Following the recommendations of the ‘Third Asia-Pacific Forest Sector Outlook Study’ (FAO, 2019), FAO and CIFOR, lead center of the CGIAR research programme on Forests, Trees and Agroforestry (FTA), are developing two inter-related roadmaps for primary forest conservation, and for innovative forest technologies in the Asia-Pacific region. These roadmaps will include key recommendations (policy and concrete actions) informed by science. They will be developed through an inclusive and participative process, involving key regional stakeholders and technical experts and paying a specific attention to the contributions of students and people engaged in activities related to the forest sector in the Asia-Pacific region.
On July 30th, 2020, FAO and FTA co-organized an online inception workshop to launch this collective process with three objectives in mind: (i) agree on the global direction of the two roadmaps; (ii) identify potential contributors; (iii) start building a strong community around these roadmaps to ensure a large participation to the process. The workshop combined plenary sessions with parallel sessions in smaller breaking groups (seven groups of 8-10 persons each) with the view to ensure both inclusiveness and active participation.
The workshop attracted a wide and diversified audience, representative of the key stakeholder groups in the region (international organizations, governments, private sector, civil society, research and academia).
The first session, devoted to primary forest conservation, was the occasion to discuss the main threats facing primary forest conservation, among which: climate change and natural disasters; population and economic growth; overexploitation and illegal exploitation of forests; conflicting land uses; inconsistent policies across sectors and scales; corruption, weak governance, migration and conflicts. Participants in the workshop identified many ‘hotspots’ for primary forest conservation and suggested for the roadmap to develop a list of criteria that could help describing and mapping these hotspots across the region and contribute to prioritize conservation efforts. Among such criteria were mentioned: size, level of threats, as well as richness and uniqueness of the ecosystem (considering its environmental, economic, social and cultural values).
Participants recommended to adopt an integrated, cross-sectoral, multi-stakeholder forest governance, articulated at all scales. Remnant primary forests should be considered within the broader landscape, taking into account the dynamics at stake in surrounding areas (e.g. planted forests, agricultural land, infrastructures and human settlements) that directly or indirectly impact primary forest status and trends. Among the institutional challenges for primary forest conservation, participants highlighted: the accurate monitoring of primary forest values; the sustainable funding of forest conservation; the importance of education and capacity building; the effective enforcement of existing laws and rules.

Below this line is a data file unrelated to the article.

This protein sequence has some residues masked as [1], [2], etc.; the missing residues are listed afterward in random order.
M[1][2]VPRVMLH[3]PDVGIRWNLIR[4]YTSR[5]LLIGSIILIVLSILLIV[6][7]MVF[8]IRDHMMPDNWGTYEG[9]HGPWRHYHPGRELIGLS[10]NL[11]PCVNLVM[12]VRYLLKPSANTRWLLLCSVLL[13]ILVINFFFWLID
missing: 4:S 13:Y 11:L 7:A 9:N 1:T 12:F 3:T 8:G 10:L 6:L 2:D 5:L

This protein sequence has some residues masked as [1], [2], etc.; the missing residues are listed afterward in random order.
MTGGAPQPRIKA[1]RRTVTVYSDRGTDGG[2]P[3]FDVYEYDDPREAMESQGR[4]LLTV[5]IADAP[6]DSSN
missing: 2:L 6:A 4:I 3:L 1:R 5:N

During the second session, the following categories of innovative technologies appeared as the most promising for sustainable forestry and sustainable forest management: ICTs/digital technologies; low-carbon technologies; biotechnologies; and emerging finance technologies. Most participants shared the feeling that innovation benefits will outweigh the risks. Innovative technologies can provide new products and services; generate further income and employment opportunities in the forest sector; and, by reducing waste, enhance the sustainable management of natural forest resources. However, the negative impacts of new technologies on local communities – including in terms of access to natural resources, food security, employment and livelihoods -, on natural ecosystems and on biodiversity should not be overlooked. In particular, the adoption and dissemination of innovative technologies will likely produce a shift in the labour market: generating new skilled job but destroying unskilled jobs and marginalizing traditional practices.
Among the main barriers to uptake and upscale of technologies, participants identified: (i) the lack of capacity (infrastructures and equipment, human capital and financial resources); and, (ii) restrictive policies and regulations lagging behind the rapid evolution of technologies and the rapid shifts in wood demand. One of the major challenges will be to “scale-down” innovative technologies and adapt them to each local context, so that they can also benefits to traditional users, smallholders and local communities. Participants agreed that regional cooperation, investment, infrastructure development, education and capacity building will be key to overcome these barriers, support technology transfer and dissemination, and accompany the populations at risk of being marginalized by these technological advances. They highlighted the importance for the public and private sectors to work hand-in-hand to address these issues.